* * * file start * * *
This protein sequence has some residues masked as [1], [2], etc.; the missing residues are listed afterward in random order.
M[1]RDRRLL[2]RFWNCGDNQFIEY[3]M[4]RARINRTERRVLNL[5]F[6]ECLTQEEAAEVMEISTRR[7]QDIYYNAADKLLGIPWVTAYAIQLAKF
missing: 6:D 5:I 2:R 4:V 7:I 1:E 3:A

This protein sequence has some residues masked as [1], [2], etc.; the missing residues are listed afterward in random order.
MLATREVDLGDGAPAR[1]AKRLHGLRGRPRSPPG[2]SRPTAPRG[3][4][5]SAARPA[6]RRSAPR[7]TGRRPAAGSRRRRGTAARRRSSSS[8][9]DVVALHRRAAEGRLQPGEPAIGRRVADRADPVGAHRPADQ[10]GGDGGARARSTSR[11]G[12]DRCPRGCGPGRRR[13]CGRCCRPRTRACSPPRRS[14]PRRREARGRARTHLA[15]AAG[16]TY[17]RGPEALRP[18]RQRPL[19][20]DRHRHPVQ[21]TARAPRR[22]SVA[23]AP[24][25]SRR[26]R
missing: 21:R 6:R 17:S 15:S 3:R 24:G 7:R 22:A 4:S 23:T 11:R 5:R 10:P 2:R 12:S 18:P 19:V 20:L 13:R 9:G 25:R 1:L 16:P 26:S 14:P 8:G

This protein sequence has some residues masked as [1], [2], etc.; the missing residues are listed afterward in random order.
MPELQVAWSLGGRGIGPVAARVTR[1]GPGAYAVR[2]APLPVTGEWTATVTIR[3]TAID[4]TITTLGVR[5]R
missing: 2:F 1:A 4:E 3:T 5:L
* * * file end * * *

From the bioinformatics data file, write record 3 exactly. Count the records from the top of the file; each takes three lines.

This protein sequence has some residues masked as [1], [2], etc.; the missing residues are listed afterward in random order.
MPELQVAWSLGGRGIGPVAARVTR[1]GPGAYAVR[2]APLPVTGEWTATVTIR[3]TAID[4]TITTLGVR[5]R
missing: 2:F 1:A 4:E 3:T 5:L